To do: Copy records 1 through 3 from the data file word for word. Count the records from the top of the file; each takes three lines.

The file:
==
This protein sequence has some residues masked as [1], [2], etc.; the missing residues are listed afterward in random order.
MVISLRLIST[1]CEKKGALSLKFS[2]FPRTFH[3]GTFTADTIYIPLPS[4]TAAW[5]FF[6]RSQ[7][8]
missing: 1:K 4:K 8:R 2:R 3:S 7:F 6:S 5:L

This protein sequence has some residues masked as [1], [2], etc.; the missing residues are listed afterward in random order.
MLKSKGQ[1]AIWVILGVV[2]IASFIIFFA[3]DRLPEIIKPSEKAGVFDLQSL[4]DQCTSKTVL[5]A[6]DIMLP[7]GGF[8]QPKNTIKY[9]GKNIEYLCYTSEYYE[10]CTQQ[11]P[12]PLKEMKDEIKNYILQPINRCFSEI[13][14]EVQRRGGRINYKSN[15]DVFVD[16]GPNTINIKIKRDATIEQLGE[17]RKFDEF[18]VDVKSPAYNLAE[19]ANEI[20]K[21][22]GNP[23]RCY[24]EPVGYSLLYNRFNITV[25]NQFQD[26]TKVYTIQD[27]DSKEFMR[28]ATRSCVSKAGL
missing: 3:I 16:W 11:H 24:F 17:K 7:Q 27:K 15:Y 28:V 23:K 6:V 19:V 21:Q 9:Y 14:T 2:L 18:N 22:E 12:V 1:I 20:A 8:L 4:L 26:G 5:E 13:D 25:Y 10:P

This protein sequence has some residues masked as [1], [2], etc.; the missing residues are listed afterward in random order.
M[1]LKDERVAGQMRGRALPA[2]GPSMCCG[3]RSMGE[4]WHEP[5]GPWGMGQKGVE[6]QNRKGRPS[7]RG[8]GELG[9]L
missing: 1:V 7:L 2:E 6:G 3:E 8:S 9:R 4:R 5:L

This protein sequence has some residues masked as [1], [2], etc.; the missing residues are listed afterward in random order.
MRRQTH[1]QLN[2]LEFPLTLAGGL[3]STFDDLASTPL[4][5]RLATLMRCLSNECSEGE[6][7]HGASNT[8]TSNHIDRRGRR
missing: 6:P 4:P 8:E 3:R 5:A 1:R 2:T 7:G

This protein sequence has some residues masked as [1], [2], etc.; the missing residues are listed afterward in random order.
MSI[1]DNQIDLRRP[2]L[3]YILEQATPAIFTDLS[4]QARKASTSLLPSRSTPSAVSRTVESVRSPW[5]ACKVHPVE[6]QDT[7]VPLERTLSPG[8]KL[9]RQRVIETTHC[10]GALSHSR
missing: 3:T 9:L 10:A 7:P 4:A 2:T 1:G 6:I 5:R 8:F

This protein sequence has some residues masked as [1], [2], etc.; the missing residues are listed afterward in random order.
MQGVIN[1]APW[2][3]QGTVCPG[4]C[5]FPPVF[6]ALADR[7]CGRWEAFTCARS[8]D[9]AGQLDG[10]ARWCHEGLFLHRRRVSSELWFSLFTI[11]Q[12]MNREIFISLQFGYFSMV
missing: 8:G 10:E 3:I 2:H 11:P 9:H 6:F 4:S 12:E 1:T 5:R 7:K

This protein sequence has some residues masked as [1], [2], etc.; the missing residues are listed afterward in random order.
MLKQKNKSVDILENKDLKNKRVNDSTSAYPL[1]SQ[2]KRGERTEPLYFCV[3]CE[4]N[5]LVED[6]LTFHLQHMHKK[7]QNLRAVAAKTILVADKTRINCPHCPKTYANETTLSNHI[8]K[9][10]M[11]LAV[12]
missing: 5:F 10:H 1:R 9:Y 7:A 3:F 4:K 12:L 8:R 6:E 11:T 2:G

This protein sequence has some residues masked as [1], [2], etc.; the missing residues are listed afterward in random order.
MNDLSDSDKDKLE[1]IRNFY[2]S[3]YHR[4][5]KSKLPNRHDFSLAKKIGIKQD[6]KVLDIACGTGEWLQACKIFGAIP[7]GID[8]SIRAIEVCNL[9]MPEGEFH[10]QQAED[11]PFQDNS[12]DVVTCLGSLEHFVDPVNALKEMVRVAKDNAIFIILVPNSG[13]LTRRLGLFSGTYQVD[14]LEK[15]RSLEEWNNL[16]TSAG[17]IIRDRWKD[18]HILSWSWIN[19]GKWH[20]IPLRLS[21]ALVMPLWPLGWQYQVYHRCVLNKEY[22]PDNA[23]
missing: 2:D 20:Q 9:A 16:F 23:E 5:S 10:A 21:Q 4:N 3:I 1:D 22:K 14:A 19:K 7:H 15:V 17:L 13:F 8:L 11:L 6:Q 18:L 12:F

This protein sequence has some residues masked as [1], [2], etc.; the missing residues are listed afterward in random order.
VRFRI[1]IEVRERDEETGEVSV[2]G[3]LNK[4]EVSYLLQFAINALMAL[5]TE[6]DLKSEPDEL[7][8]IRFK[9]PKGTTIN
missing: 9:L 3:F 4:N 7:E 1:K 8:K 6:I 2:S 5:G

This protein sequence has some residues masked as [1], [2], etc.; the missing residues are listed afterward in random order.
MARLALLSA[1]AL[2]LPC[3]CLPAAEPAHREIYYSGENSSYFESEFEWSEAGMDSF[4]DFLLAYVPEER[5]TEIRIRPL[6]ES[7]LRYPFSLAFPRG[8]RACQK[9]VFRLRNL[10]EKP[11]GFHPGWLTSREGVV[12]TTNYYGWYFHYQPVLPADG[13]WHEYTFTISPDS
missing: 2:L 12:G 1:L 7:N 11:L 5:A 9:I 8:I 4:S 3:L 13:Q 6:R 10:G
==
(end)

This protein sequence has some residues masked as [1], [2], etc.; the missing residues are listed afterward in random order.
MVISLRLIST[1]CEKKGALSLKFS[2]FPRTFH[3]GTFTADTIYIPLPS[4]TAAW[5]FF[6]RSQ[7][8]
missing: 1:K 4:K 8:R 2:R 3:S 7:F 6:S 5:L

This protein sequence has some residues masked as [1], [2], etc.; the missing residues are listed afterward in random order.
MLKSKGQ[1]AIWVILGVV[2]IASFIIFFA[3]DRLPEIIKPSEKAGVFDLQSL[4]DQCTSKTVL[5]A[6]DIMLP[7]GGF[8]QPKNTIKY[9]GKNIEYLCYTSEYYE[10]CTQQ[11]P[12]PLKEMKDEIKNYILQPINRCFSEI[13][14]EVQRRGGRINYKSN[15]DVFVD[16]GPNTINIKIKRDATIEQLGE[17]RKFDEF[18]VDVKSPAYNLAE[19]ANEI[20]K[21][22]GNP[23]RCY[24]EPVGYSLLYNRFNITV[25]NQFQD[26]TKVYTIQD[27]DSKEFMR[28]ATRSCVSKAGL
missing: 3:I 16:W 11:H 24:F 17:K 7:Q 27:K 15:Y 28:V 23:K 6:V 19:V 21:Q 9:Y 14:T 2:L 18:N 22:E 12:V 1:I 20:A 8:L 4:L 26:G 5:E 13:D 25:Y 10:P

This protein sequence has some residues masked as [1], [2], etc.; the missing residues are listed afterward in random order.
M[1]LKDERVAGQMRGRALPA[2]GPSMCCG[3]RSMGE[4]WHEP[5]GPWGMGQKGVE[6]QNRKGRPS[7]RG[8]GELG[9]L
missing: 1:V 7:L 2:E 6:G 3:E 8:S 9:R 4:R 5:L